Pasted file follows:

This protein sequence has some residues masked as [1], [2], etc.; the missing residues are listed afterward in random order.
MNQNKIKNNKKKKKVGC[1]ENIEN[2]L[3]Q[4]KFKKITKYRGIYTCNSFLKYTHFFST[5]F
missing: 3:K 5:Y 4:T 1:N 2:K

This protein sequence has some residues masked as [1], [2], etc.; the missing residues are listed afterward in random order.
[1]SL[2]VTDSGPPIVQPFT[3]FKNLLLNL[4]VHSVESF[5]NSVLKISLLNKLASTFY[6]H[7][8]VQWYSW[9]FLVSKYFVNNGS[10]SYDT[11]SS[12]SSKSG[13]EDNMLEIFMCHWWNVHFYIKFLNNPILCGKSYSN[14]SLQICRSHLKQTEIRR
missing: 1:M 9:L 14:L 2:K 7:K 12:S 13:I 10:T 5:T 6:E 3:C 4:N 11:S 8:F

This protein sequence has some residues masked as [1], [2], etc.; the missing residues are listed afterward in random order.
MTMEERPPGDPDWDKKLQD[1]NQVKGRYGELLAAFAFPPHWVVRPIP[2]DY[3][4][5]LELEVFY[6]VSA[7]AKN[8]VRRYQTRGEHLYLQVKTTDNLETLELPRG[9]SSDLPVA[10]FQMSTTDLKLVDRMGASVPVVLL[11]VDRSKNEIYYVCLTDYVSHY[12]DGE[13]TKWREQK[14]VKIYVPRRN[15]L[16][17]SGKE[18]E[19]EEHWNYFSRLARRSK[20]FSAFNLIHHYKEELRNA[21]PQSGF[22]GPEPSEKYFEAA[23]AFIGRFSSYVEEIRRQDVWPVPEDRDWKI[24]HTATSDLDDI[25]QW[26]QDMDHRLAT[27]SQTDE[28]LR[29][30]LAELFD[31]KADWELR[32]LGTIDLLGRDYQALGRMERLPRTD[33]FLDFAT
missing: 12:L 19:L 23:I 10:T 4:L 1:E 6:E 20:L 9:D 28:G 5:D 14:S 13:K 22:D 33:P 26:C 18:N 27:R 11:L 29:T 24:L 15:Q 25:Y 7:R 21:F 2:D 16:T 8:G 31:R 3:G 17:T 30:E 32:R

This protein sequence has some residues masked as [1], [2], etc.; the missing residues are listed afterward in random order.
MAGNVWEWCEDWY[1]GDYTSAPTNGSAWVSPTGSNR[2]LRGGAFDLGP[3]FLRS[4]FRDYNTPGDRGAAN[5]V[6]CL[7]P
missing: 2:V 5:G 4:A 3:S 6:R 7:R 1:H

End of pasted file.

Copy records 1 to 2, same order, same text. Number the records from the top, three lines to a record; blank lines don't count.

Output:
This protein sequence has some residues masked as [1], [2], etc.; the missing residues are listed afterward in random order.
MNQNKIKNNKKKKKVGC[1]ENIEN[2]L[3]Q[4]KFKKITKYRGIYTCNSFLKYTHFFST[5]F
missing: 3:K 5:Y 4:T 1:N 2:K

This protein sequence has some residues masked as [1], [2], etc.; the missing residues are listed afterward in random order.
[1]SL[2]VTDSGPPIVQPFT[3]FKNLLLNL[4]VHSVESF[5]NSVLKISLLNKLASTFY[6]H[7][8]VQWYSW[9]FLVSKYFVNNGS[10]SYDT[11]SS[12]SSKSG[13]EDNMLEIFMCHWWNVHFYIKFLNNPILCGKSYSN[14]SLQICRSHLKQTEIRR
missing: 1:M 9:L 14:L 2:K 7:K 12:S 13:I 10:T 5:T 6:E 3:C 4:N 11:S 8:F